As a responsible corporate citizen, we are committed to walking the talk on sustainability
Lolu Alade- Akinyemi is Chief Financial Officer of Lafarge Africa Plc., in this interview with Ademola Asunloye, of BusinessDay Conferences and Events, he affirms that the consistent success of Lafarge is solely dependent on the relentless efforts and commitment of its high performing team. He also shares insight on the growth opportunities in Nigeria’s cement industry. Excerpts:
Last year, Lafarge announced that it will invest 7.3 million Swiss francs to modernize its production facilities. We would like to know, how is the upgrade going?
We successfully commissioned the ESP bag filter upgrade project in June 2021. We embarked on this project in Q4, 2020, with the primary objective of significantly reducing dust and carbon emission in our South West operations. We had to shut down one of our plants for 8 months, underscoring our commitment to sustainability and our resolve to build a world that is greener, smarter and that works for all. ESG is not just a cliche for us. As responsible corporate citizens, we are committed to walking the talk on sustainability.
Lafarge recently redeemed its N33.6 billion bond in June. This significantly frees up your balance sheet. And against the backdrop of improved performance, what is on the investment and expansion horizon for the company?
We paid off the Series 2 of the bond programme in June 2021. Further deleveraging our balance sheet whilst significantly reducing our finance costs, improving shareholders’ earning per share and providing the headroom for future capacity expansion.
We see significant growth opportunities in Nigeria. Just looking at the relatively low cement consumption per head in Nigeria compared to other countries in Africa gives an overview of how big these opportunities are. In addition, the infrastructure and housing gap and the possibilities of alternative use of cement within the construction industry give us room for significant expansion. Our immediate priority is to debottleneck and unlock our existing capacity and play an integral part in the economic development of Nigeria.
Despite the pandemic, Lafarge was able to deliver a very strong result for 2020 (30.8% up from 2019), what do you identify as the key drivers of this performance and how can it be sustained for the benefit of shareholders who are getting a final dividend of 100k per share?
We delivered a solid result last year. The cement market was strong and resilient despite the economic challenges caused by the pandemic. Nonetheless, the real estate industry continues to offer attractive investment returns compared to some other sectors in the economy.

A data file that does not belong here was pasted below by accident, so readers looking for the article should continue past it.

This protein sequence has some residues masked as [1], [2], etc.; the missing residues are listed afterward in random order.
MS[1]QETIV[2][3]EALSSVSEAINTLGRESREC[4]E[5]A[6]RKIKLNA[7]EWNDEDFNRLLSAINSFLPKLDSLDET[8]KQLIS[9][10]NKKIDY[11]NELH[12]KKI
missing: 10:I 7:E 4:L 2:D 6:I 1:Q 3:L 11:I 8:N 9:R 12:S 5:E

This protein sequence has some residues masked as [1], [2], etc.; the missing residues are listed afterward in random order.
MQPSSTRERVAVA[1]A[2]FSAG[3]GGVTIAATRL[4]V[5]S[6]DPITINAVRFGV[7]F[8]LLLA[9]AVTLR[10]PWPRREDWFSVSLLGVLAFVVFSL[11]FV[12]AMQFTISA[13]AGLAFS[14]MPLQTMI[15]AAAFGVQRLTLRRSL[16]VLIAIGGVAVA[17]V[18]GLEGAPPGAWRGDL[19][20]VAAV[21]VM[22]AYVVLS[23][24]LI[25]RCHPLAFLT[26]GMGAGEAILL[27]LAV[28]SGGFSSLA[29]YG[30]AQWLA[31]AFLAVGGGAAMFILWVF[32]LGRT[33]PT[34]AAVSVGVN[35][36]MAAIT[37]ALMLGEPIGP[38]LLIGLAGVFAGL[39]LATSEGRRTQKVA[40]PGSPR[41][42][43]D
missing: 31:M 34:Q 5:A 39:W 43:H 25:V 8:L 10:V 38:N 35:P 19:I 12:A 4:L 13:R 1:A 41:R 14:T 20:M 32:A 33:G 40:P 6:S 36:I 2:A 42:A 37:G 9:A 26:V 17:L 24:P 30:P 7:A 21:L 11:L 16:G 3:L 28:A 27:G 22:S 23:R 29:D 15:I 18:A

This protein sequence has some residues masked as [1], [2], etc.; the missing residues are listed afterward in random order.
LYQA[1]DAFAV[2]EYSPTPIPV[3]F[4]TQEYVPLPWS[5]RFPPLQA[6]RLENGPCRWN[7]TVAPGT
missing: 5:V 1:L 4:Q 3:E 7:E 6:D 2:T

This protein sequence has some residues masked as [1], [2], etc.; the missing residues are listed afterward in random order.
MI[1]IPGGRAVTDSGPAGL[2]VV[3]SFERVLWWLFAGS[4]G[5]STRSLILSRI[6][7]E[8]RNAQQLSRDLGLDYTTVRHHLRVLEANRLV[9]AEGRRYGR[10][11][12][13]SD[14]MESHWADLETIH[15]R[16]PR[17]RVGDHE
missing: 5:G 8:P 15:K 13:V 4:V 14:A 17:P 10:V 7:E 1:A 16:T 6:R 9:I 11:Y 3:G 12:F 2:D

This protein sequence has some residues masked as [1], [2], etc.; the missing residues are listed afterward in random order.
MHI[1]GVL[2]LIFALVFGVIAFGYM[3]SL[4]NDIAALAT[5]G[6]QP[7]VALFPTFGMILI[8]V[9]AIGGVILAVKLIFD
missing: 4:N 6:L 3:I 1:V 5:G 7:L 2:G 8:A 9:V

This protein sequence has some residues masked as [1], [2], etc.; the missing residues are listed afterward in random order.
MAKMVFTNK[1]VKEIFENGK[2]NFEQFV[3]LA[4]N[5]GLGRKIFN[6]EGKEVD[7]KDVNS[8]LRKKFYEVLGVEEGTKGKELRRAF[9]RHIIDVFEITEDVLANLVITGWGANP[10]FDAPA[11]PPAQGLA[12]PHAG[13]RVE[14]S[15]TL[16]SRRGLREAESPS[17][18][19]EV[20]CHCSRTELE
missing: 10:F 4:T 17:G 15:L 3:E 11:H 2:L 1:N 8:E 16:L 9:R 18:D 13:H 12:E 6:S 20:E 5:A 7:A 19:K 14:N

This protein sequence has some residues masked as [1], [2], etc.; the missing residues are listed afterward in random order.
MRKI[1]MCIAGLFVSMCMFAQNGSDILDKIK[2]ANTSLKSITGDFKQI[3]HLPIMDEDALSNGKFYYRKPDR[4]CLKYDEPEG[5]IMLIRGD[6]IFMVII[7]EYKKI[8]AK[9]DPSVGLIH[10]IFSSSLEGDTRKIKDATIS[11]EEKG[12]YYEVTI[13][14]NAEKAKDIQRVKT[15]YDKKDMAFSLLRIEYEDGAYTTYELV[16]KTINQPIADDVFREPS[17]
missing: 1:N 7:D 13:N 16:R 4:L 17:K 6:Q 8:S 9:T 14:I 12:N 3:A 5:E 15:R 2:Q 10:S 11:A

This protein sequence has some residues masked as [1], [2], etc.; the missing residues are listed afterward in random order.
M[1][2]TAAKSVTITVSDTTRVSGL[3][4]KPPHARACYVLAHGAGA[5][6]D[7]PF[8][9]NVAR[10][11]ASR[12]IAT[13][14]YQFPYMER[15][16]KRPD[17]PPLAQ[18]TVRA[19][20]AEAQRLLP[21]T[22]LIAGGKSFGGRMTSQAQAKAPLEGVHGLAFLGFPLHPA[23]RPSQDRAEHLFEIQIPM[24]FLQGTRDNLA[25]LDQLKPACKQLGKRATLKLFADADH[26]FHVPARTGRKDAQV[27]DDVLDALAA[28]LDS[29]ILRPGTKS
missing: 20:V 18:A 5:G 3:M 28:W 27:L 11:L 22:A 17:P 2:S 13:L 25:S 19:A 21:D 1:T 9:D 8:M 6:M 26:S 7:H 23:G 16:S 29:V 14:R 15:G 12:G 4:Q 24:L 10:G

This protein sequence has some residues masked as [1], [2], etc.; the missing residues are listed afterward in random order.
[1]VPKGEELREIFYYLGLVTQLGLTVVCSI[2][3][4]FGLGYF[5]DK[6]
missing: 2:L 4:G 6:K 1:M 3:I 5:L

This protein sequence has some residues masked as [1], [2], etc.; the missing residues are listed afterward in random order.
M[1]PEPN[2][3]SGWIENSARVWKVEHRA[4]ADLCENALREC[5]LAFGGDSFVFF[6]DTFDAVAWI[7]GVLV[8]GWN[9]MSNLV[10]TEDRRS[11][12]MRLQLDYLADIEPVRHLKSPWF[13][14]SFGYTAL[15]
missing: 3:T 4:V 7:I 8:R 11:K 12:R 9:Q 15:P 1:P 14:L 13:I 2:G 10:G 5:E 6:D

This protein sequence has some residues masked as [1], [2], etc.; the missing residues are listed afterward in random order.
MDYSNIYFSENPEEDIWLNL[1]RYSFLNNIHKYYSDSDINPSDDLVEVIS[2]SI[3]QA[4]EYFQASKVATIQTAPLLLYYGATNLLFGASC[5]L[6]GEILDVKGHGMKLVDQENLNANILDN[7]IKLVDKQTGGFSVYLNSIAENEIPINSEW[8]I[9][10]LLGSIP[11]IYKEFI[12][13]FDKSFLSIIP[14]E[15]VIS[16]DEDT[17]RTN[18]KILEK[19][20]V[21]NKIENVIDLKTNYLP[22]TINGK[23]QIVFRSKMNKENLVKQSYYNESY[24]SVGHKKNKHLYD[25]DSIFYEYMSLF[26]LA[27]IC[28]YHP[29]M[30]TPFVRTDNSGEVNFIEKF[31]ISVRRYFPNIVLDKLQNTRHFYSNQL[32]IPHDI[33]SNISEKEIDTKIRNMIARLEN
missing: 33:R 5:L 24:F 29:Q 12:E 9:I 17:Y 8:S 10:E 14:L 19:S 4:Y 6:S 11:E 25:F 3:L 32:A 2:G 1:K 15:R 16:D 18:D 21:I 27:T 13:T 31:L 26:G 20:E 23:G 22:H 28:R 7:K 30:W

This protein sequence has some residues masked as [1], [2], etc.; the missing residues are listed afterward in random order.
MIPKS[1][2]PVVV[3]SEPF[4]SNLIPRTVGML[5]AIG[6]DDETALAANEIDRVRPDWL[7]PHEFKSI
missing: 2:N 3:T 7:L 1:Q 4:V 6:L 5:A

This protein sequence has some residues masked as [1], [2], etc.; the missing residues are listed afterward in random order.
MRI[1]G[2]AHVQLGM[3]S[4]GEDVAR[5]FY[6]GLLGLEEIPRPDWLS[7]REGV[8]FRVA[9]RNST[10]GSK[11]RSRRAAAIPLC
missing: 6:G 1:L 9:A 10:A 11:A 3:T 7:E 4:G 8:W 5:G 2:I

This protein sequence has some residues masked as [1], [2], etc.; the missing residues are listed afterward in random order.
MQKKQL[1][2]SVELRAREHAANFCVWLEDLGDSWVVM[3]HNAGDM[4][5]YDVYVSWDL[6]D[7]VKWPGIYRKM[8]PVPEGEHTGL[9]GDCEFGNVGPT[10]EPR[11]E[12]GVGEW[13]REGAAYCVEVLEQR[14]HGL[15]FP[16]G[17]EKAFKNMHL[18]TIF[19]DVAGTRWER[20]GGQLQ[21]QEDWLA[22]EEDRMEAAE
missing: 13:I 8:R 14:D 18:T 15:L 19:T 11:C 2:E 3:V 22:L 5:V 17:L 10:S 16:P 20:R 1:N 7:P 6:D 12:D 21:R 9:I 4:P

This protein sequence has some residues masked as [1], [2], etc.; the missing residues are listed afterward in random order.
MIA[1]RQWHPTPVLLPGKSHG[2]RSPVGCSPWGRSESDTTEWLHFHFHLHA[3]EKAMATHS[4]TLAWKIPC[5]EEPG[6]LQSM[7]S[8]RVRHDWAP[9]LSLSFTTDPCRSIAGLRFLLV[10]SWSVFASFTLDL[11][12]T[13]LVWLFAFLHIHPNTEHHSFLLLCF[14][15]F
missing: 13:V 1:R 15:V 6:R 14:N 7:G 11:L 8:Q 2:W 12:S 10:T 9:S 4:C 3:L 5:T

We are proud of the performance of our team. We were able to proactively capture and realise market growth opportunities by leveraging on our strong brand, our upgraded distribution network and well-advanced digital footprint. This competitive advantage enabled us to offer value-added products and services to our customers and consumers.
Despite the challenges with FX volatility and inflationary pressure, the impact on our margins was partly mitigated by the rollout of our health cost and cash initiatives which looked at opportunities for cost optimization, industrial excellence, fuel efficiency, more effective management of strict working capital and free cash flow. We also challenged all discretionary and non-discretionary expenses.
FX fluctuations and the recent devaluation of the Naira has had a very negative impact on the financials of many Nigerian manufacturers that source their equipment or raw materials from abroad, what strategies are being employed by Lafarge to cope with this?
The FX volatility challenge impacted virtually all manufacturing companies in Nigeria – in terms of both Naira / Dollar pricing and Dollar supply in the market. This had a significant impact on our cost baseline and the lead time of our CAPEX projects. Most of our cost lines are either indexed to dollars or sourced in dollars; gas, raw materials like gypsum, trucks for distribution, spares and equipment for our plants just to name a few.
Whilst we forge ahead with exploring other cost savings opportunities to minimize the impact of FX fluctuation, we will continue to work with the CBN through our banks to ensure we remain resilient and future-fit. It is very important for us that we consistently honour payment commitments to our foreign suppliers. In the medium to long term, our strategy is to reduce our FX dependency through backward integration and local sourcing initiatives.
Going back to 2020, the year where many of us were forced to work from home, how have you adapted your business processes to nowadays?
Our health cost and cash initiative were not just only focused on financial performance, per se, it was also focused on the well-being of our employees and stakeholders. In line with the Holcim group directive, we established the business resilience task force that coordinated the development, implementation and the day to day oversight of the COVID protocol for all employees and stakeholders.
We are very proud of our teams for their dedication and commitment during this challenging period where many employees had to work from home. Our productivity level was stabilized even at the peak of the pandemic due to the dedication of our people and their capacity to adapt to evolving challenges in our operating environment.